Her eyes burned. “I love you,” she whispered and pressed her fingers to his lips when he would’ve spoken again. “I love you, but I won’t be an emotional punching bag.”
Noah had never felt like more of a bastard. Kit’s words couldn’t have hurt more if they’d been designed for it—but he knew she hadn’t done that. Her whispered declaration had been too raw, held too much pain. “I’m sorry,” he said, pressing his forehead to hers. “I’m so sorry.”
When he felt wet on his hands, he realized she was crying. “Please don’t. Please,” he begged. “Kit, please.”
Her hands closed over his wrists as she swallowed repeatedly. “Want to go for a walk in the garden?”
Choking on a burst of laughter, he said, “Okay.”
“What’s so funny?”
“I wrecked my garden,” he admitted. “It was pathetic anyway.”
“Noah.” Her mouth fell open. “That was a lovely garden! How bad? Maybe I can—”
Shaking his head, he said, “I really did a number on it. Beyond redemption, I’m afraid.”
“I’ll plant you a new one.”
Noah wasn’t used to putting himself out there. He’d been protecting himself for a hell of a long time. But Fox was right—he was the one who’d screwed up here, not Kit. It was time he acted like a goddamn man and not the scared little kid he’d carried inside for more than twenty years. “Or I could sell my place,” he said, speaking past the huge clawing fist around his heart. “Of course, then I’d be homeless.”
Kit’s hands tightened on his wrists. “We have to figure this out first,” she whispered, and the claws punched in, drawing blood. But then her lips curved. “If you were homeless, I’d buy you food and get you coffee. You could sleep on the sidewalk outside the gate.”
The fist eased open. “Very funny.” He wiped his thumb over her cheekbones to get rid of the remnants of her tears, aware it wasn’t going to be as easy to fix things between them. Kit had let him in the door, but the wound he’d caused tonight wouldn’t heal quickly… if it healed at all.
He went out to the garden with her, staying silent as they walked through the neatly tended pathways. When he reached down to weave his fingers through her own, she curled hers around him, but there was a stiffness to her.
“Noah,” she murmured a couple of minutes later, “I watched that episode of Blue Force again.”
Nausea swamped him, along with a wave of black rage. His fingers threatened to tighten to crushing pressure. “Why?” The single word came out as harsh as broken stone.
A quiet glance that was more of an answer than any words she could’ve spoken. She’d looked because she loved him and she was trying to find a way to help him.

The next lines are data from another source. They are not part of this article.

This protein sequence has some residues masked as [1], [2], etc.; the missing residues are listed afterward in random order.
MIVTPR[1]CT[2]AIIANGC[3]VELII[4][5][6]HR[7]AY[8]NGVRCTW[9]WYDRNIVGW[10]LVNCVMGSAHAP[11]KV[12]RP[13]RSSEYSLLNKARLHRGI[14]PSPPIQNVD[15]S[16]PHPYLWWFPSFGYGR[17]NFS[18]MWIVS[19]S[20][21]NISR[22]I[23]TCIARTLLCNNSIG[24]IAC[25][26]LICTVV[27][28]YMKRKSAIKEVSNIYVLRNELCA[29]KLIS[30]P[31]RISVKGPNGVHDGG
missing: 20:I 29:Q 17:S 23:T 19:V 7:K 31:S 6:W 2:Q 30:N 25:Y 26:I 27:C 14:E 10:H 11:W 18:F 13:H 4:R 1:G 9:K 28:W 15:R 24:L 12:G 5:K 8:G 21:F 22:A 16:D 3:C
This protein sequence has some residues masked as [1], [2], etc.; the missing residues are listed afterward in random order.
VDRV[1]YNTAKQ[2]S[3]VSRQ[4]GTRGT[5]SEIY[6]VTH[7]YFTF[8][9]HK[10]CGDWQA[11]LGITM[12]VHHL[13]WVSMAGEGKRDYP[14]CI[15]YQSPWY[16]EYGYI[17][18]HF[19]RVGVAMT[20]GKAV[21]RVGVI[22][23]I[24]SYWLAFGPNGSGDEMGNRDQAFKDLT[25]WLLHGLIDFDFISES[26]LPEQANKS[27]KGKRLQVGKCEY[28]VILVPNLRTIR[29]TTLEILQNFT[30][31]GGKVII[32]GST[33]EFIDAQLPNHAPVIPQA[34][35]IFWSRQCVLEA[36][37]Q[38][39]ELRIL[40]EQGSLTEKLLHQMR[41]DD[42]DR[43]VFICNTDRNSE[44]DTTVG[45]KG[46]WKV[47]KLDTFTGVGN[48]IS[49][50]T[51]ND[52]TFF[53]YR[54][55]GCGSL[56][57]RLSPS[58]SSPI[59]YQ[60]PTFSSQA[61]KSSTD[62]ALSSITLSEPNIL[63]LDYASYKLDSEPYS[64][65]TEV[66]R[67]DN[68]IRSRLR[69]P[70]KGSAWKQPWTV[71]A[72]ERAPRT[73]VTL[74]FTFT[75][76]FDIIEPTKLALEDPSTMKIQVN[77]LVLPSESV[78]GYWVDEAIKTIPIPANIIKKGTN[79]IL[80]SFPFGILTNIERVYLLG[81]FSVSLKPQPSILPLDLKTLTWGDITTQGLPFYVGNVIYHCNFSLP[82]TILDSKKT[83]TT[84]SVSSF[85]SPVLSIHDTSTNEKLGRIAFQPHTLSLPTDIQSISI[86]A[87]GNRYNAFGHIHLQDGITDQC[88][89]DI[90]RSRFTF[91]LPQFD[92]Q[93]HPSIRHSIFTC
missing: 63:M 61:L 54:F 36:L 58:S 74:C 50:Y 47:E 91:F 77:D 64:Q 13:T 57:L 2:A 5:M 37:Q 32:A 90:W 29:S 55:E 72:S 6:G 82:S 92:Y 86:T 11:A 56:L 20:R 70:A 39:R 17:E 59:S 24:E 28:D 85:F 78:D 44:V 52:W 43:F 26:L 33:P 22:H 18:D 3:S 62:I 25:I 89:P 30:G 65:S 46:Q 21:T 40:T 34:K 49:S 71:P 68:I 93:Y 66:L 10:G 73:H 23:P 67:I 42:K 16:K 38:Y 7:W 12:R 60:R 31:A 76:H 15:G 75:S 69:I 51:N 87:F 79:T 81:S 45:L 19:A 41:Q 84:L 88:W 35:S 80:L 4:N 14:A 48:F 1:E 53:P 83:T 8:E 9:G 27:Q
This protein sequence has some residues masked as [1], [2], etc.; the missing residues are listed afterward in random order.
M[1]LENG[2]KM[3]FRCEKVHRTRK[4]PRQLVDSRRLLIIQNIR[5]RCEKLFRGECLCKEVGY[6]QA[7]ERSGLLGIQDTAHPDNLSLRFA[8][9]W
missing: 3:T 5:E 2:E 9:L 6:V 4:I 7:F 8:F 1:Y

“What did you figure out?” he asked, every muscle in his body so rigid he felt as if he was made of thousands of pieces of steel wire.
“Were you kidnapped as a child?”
He laughed, and it was a broken sound. “That would’ve been simpler.” Tugging Kit against him, he thrust the fingers of his hand into her hair and cupped the back of her head as he pressed his cheek to her temple.
He could feel the tremors running through his body, couldn’t make them stop, the past he’d spent a lifetime trying to bury suddenly shoving at his mind. He’d never, never wanted Kit to know, but she was starting to suspect. Whatever she’d imagined, it couldn’t be as bad as the truth, but he realized at that instant that he couldn’t live with having her guessing, having her hurting for him as she imagined scenario after scenario.
He didn’t know if this was better. It made him feel sick to even think about.
She ran her hands down his back. “Noah, I’m sorry.” Her breath against his neck. “It’s all right. We don’t have to talk about it right now.”
He couldn’t stop the damn shaking, and he couldn’t let go of her. It felt as if he’d throw up, but his body was ice-cold at the same time. When he tried to speak, nothing came out. He was that child again, that small six-year-old boy who couldn’t escape from under the suffocating body of the man who was hurting him.
Shaking so hard now that he felt as if he’d break apart, he turned his nose into Kit’s hair, breathing her scent in an effort to forget the acrid, sweaty, ugly scent of that bed, that room, that man.
“Noah.” Kit’s voice, a little thready but resolute. “Noah, it’s Kit, and we’re standing in my garden after having a really big fight.” She stroked his back again. “Your face looks like you ran into a brick wall. Three times.”